Experiments were performed using the modified Zenon ZeeWeed 10 membrane bioreactor (MBR). The denitrification process was carried out under anoxic conditions in a reactor volume of 60 L. The average operating temperature within the reactor was 26.3°C and the pH value within the range of (8.7–9.4). Variations in operating temperatures were a result of changes in the external temperatures. The membrane module consisted of a submerged hollow-fibre membrane with a pore size of 0.04 µm and a 0.93 m2 active area. The process scheme for the drinking water treatment within the modified MBR is shown in Figure 1 and the ultrafiltration (UF) membrane specifications are presented in Table 1.

Figure 1.

The process scheme for groundwater treatment with the modified MBR.

Type of membraneHollow fibre (HF)
MaterialPolyvinylidene difluoride (PVDF)
Surface propertiesNeutral, hydrophilic
Nominal membrane area0.93 m2
Pore size0.04 µm
Max. temperature40°C
pH range5–9
Max. trans-membrane pressure62 kPa
Max. pressure of backpulse55 kPa
Max. capacity of process pumps1.4 L/min

Table 1.

UF membrane specifications.

The groundwater used for the study was spiked with sodium nitrate in concentration (70 ± 2) mg/L NO3. The membrane bioreactor (Figure 2) was inoculated with biomass sludge from an existing wastewater treatment plant. During the experiment, we maintained a constant concentration level of activated sludge at approximately 0.76 g/L. Anoxic conditions were provided by using nitrogen. Sugar was added to the activated sludge as a source of carbon. Inlet mass concentration of substrate was 0.1126 g/L. Based on previous papers [2, 22, 23] and our previous investigations, the appropriate value for the C/N ratio was 3:1.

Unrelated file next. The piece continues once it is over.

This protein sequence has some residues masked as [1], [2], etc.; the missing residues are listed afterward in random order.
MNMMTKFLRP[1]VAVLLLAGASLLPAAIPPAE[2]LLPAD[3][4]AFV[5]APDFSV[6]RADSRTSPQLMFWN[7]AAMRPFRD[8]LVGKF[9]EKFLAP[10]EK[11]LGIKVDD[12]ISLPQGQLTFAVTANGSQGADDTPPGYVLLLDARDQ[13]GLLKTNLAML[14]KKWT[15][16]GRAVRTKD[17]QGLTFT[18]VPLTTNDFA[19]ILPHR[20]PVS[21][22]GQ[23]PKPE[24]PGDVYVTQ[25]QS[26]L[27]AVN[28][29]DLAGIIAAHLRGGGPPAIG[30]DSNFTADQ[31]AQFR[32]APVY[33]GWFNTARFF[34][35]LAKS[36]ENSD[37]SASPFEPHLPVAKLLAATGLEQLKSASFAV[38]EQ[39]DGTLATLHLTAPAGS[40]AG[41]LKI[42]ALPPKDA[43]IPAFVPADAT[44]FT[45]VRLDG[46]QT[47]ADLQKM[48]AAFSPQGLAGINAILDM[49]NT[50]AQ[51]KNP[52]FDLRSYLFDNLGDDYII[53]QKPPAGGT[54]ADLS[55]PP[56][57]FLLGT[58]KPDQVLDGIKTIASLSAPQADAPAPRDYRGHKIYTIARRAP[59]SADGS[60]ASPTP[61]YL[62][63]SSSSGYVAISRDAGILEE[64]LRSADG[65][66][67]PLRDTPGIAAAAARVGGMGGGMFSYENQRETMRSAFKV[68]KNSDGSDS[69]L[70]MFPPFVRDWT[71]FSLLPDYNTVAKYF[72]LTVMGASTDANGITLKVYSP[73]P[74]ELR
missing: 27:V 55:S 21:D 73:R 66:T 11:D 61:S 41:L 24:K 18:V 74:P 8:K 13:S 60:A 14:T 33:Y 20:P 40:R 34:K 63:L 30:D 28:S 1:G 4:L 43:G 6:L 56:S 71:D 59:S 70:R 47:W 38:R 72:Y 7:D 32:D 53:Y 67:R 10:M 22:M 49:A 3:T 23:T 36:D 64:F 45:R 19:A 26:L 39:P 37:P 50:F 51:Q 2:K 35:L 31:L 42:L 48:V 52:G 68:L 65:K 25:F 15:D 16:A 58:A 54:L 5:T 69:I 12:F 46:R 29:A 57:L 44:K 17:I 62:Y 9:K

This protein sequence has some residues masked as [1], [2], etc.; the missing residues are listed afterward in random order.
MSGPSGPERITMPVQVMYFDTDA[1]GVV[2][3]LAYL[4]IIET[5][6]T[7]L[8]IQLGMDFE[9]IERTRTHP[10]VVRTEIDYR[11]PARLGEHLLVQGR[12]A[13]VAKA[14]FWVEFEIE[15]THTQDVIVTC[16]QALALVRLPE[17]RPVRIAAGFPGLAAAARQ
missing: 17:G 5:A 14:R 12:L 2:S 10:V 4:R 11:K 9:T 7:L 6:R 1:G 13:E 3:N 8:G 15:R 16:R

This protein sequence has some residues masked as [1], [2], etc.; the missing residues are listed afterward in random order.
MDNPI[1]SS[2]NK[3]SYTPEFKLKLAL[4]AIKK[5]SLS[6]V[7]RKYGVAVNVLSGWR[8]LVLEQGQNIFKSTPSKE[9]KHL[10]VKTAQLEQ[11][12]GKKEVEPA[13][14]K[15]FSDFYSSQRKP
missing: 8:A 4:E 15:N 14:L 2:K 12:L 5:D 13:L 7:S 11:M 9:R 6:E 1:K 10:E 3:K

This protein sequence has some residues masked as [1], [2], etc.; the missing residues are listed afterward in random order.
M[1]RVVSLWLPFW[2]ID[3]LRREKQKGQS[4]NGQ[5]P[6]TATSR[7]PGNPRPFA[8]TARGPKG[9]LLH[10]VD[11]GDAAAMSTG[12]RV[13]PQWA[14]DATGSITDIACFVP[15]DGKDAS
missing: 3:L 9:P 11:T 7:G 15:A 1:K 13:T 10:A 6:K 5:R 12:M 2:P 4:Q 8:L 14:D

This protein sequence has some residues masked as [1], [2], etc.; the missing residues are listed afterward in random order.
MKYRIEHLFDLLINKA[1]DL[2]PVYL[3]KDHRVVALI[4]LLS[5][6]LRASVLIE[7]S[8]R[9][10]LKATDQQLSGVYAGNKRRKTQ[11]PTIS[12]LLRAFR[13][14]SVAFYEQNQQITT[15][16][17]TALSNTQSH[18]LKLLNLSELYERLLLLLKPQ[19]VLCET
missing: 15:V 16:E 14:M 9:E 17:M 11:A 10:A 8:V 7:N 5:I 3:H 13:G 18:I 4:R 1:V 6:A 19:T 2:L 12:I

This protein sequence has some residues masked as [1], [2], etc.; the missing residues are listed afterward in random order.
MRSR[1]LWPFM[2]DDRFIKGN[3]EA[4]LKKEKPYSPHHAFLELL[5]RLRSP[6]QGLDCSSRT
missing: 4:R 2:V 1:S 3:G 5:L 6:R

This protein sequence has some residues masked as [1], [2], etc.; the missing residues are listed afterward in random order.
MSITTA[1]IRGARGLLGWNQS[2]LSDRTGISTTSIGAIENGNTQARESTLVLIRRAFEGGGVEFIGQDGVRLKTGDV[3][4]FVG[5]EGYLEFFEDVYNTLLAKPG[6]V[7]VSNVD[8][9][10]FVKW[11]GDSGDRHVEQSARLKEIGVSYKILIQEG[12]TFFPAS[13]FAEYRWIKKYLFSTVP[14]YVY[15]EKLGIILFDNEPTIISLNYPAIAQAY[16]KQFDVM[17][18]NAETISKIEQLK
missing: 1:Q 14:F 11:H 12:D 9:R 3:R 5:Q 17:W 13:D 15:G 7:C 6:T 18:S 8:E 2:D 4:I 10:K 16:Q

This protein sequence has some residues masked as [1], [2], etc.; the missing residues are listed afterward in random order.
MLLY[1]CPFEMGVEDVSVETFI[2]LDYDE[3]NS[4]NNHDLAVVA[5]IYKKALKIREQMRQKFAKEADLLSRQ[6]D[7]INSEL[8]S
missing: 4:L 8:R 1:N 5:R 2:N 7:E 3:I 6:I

Figure 2.

Modified Zenon ZW 10 membrane module during the treatment.

A series of experiments were performed in order to follow the influence of drinking water flow rates (dilution rates) on the outlet’s substrate concentration. The flow rate of the feed was increased stepwise, from 10 up to 170 mL/min. At each flow rate (or dilution rate), sufficient time was ensured to establish a steady state.

2.4. Analytical methods

Before, during, and after treatment of the drinking water, the following physico-chemical parameters were monitored: chemical oxygen demand (COD), content of nitrate ions NO3 and the mixed liquor suspended solids (MLSS). In addition, flow and circulation of water were monitored. Sugar concentration in the effluent was determined indirectly by measuring the chemical oxygen demand.


3. Results and discussion

Firstly, Monod kinetics parameters were determined.

During the experiment, we tried to maintain a constant concentration level of activated sludge within the reactor, 0.76 g/L expressed as MLSS and C/N ratio of 3:1. During the experiment, sugar concentration in the inflow was constant throughout all series. Such conditions allowed an average nitrate removal efficiency of 87%.

Determination of the kinetic parameters was based on the experimental values of outlet substrate mass concentration γS and the calculated dilution rates (D). The γS is expressed as chemical oxygen demand (COD). The data are gathered in Table 2.